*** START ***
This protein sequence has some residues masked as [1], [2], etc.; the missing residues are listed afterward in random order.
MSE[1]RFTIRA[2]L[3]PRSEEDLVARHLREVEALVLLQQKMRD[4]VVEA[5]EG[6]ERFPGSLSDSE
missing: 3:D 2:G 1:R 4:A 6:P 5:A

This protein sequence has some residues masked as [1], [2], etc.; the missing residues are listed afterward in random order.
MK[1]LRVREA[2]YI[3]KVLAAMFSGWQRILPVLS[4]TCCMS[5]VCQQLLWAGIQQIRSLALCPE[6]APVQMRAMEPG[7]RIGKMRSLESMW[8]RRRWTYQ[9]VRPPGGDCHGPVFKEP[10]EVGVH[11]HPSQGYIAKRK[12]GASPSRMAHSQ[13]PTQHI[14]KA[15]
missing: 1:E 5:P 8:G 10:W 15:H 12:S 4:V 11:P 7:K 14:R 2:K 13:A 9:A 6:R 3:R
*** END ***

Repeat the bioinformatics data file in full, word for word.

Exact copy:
This protein sequence has some residues masked as [1], [2], etc.; the missing residues are listed afterward in random order.
MSE[1]RFTIRA[2]L[3]PRSEEDLVARHLREVEALVLLQQKMRD[4]VVEA[5]EG[6]ERFPGSLSDSE
missing: 3:D 2:G 1:R 4:A 6:P 5:A

This protein sequence has some residues masked as [1], [2], etc.; the missing residues are listed afterward in random order.
MK[1]LRVREA[2]YI[3]KVLAAMFSGWQRILPVLS[4]TCCMS[5]VCQQLLWAGIQQIRSLALCPE[6]APVQMRAMEPG[7]RIGKMRSLESMW[8]RRRWTYQ[9]VRPPGGDCHGPVFKEP[10]EVGVH[11]HPSQGYIAKRK[12]GASPSRMAHSQ[13]PTQHI[14]KA[15]
missing: 1:E 5:P 8:G 10:W 15:H 12:S 4:V 11:P 7:K 14:R 2:K 13:A 9:A 6:R 3:R